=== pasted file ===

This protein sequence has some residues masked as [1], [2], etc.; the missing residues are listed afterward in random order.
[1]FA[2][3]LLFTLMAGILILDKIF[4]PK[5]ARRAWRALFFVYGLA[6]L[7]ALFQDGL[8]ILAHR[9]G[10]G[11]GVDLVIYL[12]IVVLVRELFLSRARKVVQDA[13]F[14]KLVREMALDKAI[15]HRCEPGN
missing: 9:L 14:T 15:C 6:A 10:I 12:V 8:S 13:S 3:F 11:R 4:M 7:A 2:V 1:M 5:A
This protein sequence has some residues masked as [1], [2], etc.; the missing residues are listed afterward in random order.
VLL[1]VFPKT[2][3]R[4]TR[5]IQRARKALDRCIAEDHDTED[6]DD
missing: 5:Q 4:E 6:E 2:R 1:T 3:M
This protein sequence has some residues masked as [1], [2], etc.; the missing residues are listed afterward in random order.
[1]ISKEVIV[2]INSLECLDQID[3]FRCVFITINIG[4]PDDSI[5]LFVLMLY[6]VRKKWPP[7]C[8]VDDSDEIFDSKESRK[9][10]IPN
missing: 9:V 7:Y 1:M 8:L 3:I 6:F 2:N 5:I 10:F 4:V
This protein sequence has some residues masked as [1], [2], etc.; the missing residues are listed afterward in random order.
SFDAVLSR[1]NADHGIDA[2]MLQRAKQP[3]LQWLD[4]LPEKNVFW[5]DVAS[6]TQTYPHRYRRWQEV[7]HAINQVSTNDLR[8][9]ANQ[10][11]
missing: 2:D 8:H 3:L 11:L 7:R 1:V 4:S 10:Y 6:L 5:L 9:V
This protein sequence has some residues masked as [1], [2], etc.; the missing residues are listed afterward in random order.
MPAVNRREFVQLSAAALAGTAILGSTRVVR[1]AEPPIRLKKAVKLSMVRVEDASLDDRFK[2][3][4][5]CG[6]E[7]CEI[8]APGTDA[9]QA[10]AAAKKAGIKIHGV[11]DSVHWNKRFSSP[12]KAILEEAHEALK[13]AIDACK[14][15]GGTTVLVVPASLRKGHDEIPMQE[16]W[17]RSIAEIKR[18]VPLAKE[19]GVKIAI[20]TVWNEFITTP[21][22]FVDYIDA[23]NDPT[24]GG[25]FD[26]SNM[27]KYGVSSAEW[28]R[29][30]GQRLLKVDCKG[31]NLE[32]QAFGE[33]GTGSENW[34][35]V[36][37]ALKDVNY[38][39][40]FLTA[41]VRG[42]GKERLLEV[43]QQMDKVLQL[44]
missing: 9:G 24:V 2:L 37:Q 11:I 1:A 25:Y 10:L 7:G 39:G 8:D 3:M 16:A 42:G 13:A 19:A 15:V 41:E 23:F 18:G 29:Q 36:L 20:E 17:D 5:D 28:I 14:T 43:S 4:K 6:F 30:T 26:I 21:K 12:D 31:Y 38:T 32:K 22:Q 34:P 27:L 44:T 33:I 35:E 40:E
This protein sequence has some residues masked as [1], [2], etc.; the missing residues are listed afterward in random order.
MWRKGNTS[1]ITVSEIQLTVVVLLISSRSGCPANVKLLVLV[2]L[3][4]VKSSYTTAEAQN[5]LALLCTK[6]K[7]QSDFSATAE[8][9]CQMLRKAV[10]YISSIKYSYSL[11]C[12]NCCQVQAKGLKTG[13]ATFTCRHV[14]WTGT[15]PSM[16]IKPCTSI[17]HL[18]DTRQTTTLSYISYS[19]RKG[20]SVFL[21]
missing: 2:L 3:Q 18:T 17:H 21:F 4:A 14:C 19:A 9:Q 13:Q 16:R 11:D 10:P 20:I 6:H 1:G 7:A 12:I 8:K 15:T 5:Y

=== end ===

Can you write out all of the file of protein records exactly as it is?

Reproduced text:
This protein sequence has some residues masked as [1], [2], etc.; the missing residues are listed afterward in random order.
[1]FA[2][3]LLFTLMAGILILDKIF[4]PK[5]ARRAWRALFFVYGLA[6]L[7]ALFQDGL[8]ILAHR[9]G[10]G[11]GVDLVIYL[12]IVVLVRELFLSRARKVVQDA[13]F[14]KLVREMALDKAI[15]HRCEPGN
missing: 9:L 14:T 15:C 6:A 10:I 12:V 8:S 13:S 3:F 11:R 4:M 7:A 2:V 1:M 5:A
This protein sequence has some residues masked as [1], [2], etc.; the missing residues are listed afterward in random order.
VLL[1]VFPKT[2][3]R[4]TR[5]IQRARKALDRCIAEDHDTED[6]DD
missing: 5:Q 4:E 6:E 2:R 1:T 3:M
This protein sequence has some residues masked as [1], [2], etc.; the missing residues are listed afterward in random order.
[1]ISKEVIV[2]INSLECLDQID[3]FRCVFITINIG[4]PDDSI[5]LFVLMLY[6]VRKKWPP[7]C[8]VDDSDEIFDSKESRK[9][10]IPN
missing: 9:V 7:Y 1:M 8:L 3:I 6:F 2:N 5:I 10:F 4:V
This protein sequence has some residues masked as [1], [2], etc.; the missing residues are listed afterward in random order.
SFDAVLSR[1]NADHGIDA[2]MLQRAKQP[3]LQWLD[4]LPEKNVFW[5]DVAS[6]TQTYPHRYRRWQEV[7]HAINQVSTNDLR[8][9]ANQ[10][11]
missing: 2:D 8:H 3:L 11:L 7:R 1:V 4:S 10:Y 6:L 5:L 9:V
This protein sequence has some residues masked as [1], [2], etc.; the missing residues are listed afterward in random order.
MPAVNRREFVQLSAAALAGTAILGSTRVVR[1]AEPPIRLKKAVKLSMVRVEDASLDDRFK[2][3][4][5]CG[6]E[7]CEI[8]APGTDA[9]QA[10]AAAKKAGIKIHGV[11]DSVHWNKRFSSP[12]KAILEEAHEALK[13]AIDACK[14][15]GGTTVLVVPASLRKGHDEIPMQE[16]W[17]RSIAEIKR[18]VPLAKE[19]GVKIAI[20]TVWNEFITTP[21][22]FVDYIDA[23]NDPT[24]GG[25]FD[26]SNM[27]KYGVSSAEW[28]R[29][30]GQRLLKVDCKG[31]NLE[32]QAFGE[33]GTGSENW[34][35]V[36][37]ALKDVNY[38][39][40]FLTA[41]VRG[42]GKERLLEV[43]QQMDKVLQL[44]
missing: 9:G 24:V 2:L 37:Q 11:I 1:A 25:Y 10:L 7:G 39:G 8:D 3:M 16:A 42:G 13:A 19:A 15:V 41:E 23:F 18:G 29:Q 36:L 20:E 17:D 5:D 28:I 14:T 43:S 4:K 6:F 30:T 26:I 21:K 12:D 31:Y 38:T 32:K 22:Q 34:P 27:L 44:T 33:I 35:E 40:E
This protein sequence has some residues masked as [1], [2], etc.; the missing residues are listed afterward in random order.
MWRKGNTS[1]ITVSEIQLTVVVLLISSRSGCPANVKLLVLV[2]L[3][4]VKSSYTTAEAQN[5]LALLCTK[6]K[7]QSDFSATAE[8][9]CQMLRKAV[10]YISSIKYSYSL[11]C[12]NCCQVQAKGLKTG[13]ATFTCRHV[14]WTGT[15]PSM[16]IKPCTSI[17]HL[18]DTRQTTTLSYISYS[19]RKG[20]SVFL[21]
missing: 2:L 3:Q 18:T 17:H 21:F 4:A 14:C 19:A 9:Q 13:Q 16:R 11:D 10:P 20:I 6:H 1:G 7:A 12:I 8:K 15:T 5:Y